Before racing was cut short, FDJ riders have been spotted racing new prototype Lapierre Aircode Disc DRS aero road & Lapierre Aerostorm Disc DRS time trial bikes at Paris-Nice. French pro team Groupama-FDJ & their French-made bike sponsor have both been long holdouts in the use of rim brakes for professional road racing, only having raced the lightweight Xelius SL with discs last season. That looks set to change this season, with a few FDJ riders now rocking disc brakes.
Lapierre Aircode Disc DRS prototype aero road bike
Lapierre & FDJ have an almost two decade partnership that the French bikemaker says culminated over the last five years to unprecedented collaboration between R&D and the pro riders. After having already developed the lightweight Xelius target towards climber Thibault Pinot, it was time the all-rounder rouleurs & sprinters got a new aero road bike. The new Aircode DRS finally leaves rim brakes behind, with aerodynamics and modern road standards in mind.
Lapierre remains short on the technical details, promising more data on “geometry, aerodynamic gains, stiffness, etc.” later this spring, towards the beginning of summer when the Aircode gets its official launch.
Lapierre has confirmed that the new Aircode is a more aerodynamic frame than before, even using a new UD carbon manufacturing process. A new one-piece monocoque has apparently given Lapierre more control over frame weight. And while they don’t say it is lighter than before, they talk about finding a better weight balance.
The new aero bike is now optimized for comfort, not just speed, and gets “completely redesigned geometry”. That new geo is said to be “more aggressive” with a shorter rear end and re-optimized stack:reach ratios across the full size range.
Beyond that, for now we can pick up on a number of other new changes…
Aircode DRS prototype – Tech details
The name is the first thing, the old rim brake Aircode got an SL (super light) designation, but this new disc brake model goes DRS. That’s Lapierre code for Drag Reduction System, their combination of CFD-designed, then wind tunnel-tested airfoil tube shaping throughout, and fully integrated cockpits.
Of course the name doesn’t include Disc like all prior Lapierre disc brake equipped road bikes did, confirming the switch to “the new standard within the professional peloton now adopted by the Groupama-FDJ riders”.
Stefan Küng who raced the unmarked white prototype at Paris-Nice spoke of the noticeably improved aerodynamics, saying “I even feel like it’s pushing me to go faster and faster. It’s also a more comfortable bike than the previous, especially on bad roads. It’s the perfect combination to approach the Classics with performance.” Now, with many of the Classics on-hold or being rescheduled, we’ll have to wait until he gets a chance to put it to the cobbled test.
Talk of cobble racing also suggests more tire clearance & comfort. The bike we have detail photos of is running 25mm Conti Competition Pro Ltd tubulars. But while there is not a ton of extra space in the frame or fork, 28mm tires will surely fit, and probably 30s too.
As for comfort, it sticks with a conventional clamp for the aero section seatpost, although it is recessed to be flush with the toptube.
But then, the seatstays bypass the seattube like the Xelius SL to allow for more vertical flex.
The bike does feature fully internal cable routing, with a custom 3D-printed spacer above the internal headset guiding cables from the more conventional PRO cockpits on the team bikes. The new Aircode DRS does appear to use a pressfit bottom bracket, flat mount disc brakes & 12mm thru-axles (with QR axles for the team.)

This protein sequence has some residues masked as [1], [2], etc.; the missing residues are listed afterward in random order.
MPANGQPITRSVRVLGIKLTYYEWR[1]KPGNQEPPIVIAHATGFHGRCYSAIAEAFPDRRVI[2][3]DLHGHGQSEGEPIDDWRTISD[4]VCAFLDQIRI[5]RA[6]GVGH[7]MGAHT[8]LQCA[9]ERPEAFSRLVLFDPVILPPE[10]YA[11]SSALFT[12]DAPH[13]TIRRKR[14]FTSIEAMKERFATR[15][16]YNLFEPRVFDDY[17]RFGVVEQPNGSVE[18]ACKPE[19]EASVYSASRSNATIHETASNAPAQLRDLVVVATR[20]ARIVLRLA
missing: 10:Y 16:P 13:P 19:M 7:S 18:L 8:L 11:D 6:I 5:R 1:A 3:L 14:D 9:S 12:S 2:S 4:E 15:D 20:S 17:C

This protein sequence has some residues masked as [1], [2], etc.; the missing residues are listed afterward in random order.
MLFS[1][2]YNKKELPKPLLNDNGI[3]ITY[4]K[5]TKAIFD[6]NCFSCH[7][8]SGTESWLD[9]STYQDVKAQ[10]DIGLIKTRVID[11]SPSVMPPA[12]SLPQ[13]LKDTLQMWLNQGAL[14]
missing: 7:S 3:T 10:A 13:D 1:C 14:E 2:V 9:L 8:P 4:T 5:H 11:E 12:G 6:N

As for more than that, we’ll have to wait a few months until Lapierre is willing to share more. But there’s plenty more new aero bike tech to see…
Lapierre Aerostorm Disc DRS prototype time trial bike
Concrete details are even thinner on the prototype Lapierre Aerostorm Disc DRS time trial bike. While at least three rides raced at Paris-Nice on the new Aircode DRS, only Stefan Küng & Thibaut Pinot rode the TT prototype. The rest were on the current rim brake Aerostorm DRS FDJ. These gloss black Aerostorm Disc DRS prototypes though show several significant changes besides the direct move to disc brakes…
While the forthcoming bike shares the same basic profile of the current model, the rear end is all new. From the back of the same aero seatpost (the only element that retains the current Lapierre logos), the new disc brake bike drops the sharp rear edge, in favor of a chopped Kamm tail-like seattube profile. The small winglet that smooths air spinning off the rear wheel remains, but now it is a part of the whole frame, instead of a bolt-on brake cover. the new bike also now includes a port for the Di2 controller, just above the mount for the aero bottle cage.
Up front, the profile looks familiar, but the new Aerostorm Disc DRS gets rid of the external headtube/brake cover that Lapierre previously employed to get around the old UCI 3:1 regulations. Now the headtube is much deeper in section, allowing for smoothed airflow from the cockpit & fork.
The FDJ bikes are also set up with a Lapierre DRS aero base bar and what are likely prototype PRO aero bars that mold armrests directly into the vertical supports, and get apparent fixed extensions.
The new bikes’ seatstays themselves are all together reshaped, using a deeper airfoil profile that smoothly transitions into a dropped, horizontal meeting at the deeper seattube. With the move to thru-axles, the dropout gets wider & more curvaceous, also moving to a direct-mount hanger for the teams’ Shimano Dura-Ace Di2 derailleurs.
Now we wait and see when Lapierre will give us more info on this prototype, and maybe Shimano more on their prototype TT cockpit!